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Official Balks On School Hours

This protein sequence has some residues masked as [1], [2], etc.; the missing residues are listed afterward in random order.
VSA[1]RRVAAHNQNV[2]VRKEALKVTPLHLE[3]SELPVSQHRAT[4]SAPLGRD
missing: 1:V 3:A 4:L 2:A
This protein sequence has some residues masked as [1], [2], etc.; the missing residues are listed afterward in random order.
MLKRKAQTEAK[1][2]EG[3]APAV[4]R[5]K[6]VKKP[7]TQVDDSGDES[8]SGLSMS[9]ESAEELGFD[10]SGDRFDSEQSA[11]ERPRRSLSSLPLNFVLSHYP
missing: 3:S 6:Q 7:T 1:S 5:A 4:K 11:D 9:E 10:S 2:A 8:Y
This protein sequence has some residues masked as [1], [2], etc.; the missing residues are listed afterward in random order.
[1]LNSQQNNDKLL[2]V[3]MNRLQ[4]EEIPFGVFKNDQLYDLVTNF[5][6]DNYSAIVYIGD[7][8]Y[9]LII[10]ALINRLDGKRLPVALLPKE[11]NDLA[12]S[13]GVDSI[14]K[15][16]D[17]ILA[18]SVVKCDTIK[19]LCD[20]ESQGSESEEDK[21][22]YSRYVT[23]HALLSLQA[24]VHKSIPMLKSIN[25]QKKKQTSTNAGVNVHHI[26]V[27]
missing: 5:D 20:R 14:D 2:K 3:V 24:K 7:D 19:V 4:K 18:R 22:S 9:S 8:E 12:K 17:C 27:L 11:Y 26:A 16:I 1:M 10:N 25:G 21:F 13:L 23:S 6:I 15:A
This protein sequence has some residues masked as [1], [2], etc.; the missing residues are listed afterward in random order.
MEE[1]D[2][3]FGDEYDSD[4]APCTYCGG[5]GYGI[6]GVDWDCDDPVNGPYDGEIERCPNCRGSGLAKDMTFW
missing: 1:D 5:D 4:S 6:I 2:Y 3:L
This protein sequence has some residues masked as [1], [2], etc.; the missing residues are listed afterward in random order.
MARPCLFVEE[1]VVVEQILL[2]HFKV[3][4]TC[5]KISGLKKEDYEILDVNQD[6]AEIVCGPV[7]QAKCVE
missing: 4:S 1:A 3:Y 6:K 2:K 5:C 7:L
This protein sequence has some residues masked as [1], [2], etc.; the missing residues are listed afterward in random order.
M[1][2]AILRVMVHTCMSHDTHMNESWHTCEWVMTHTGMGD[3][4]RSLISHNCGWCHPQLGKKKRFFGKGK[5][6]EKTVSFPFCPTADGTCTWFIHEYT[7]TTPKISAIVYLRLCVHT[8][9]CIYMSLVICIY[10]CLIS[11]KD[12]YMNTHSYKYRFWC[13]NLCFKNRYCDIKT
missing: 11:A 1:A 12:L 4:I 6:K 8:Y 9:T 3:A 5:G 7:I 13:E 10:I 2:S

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The school administration does not plan to rearrange opening and closing times of Ann Arbor elementary and secondary schools to help solve the city's transportation problems, the Ann Arbor Board of Education learned last night. School Supt. W. Scott Westerman Jr. told the trustees there is no way of altering some elementary and secondary school schedules so they do not coincide without changing "in a radical way" the éntire schedule of the Ann Arbor school buses. Two weeks ago, a woman suggested that Scarlett Junior High classes begin later and end earlier in order to assure that young children are not left home alone every morning while the parents must drive the older children to school. She and some other parents had been forced to drive their children to school because of the cessation of city bus service. The children in question are not eligible for school bus transportaron because they do not live outside the city and more than 1% miles from school. Westerman said he sympathized with the parents' transportation problems, but added he was "not persuaded that the problem as defined deserves the serious compromise" that would be necessary in the junior high schedule to help solve the problem. The superintendent also commented that while the transportation problem raised by the mother is "burdensome," it is "not unique. Parents in the community have had to confront this same problem for years," he said. Trustee Paul H. Johnson agreed, saying the school board is not a "baby-sitting service." He said it is the responsibility of the parents to provide for adequate supervisión for their younger children if they must drive other children to school. Several trustees commented that the problem would probably be solved or alleviated by the city's interim school bus service.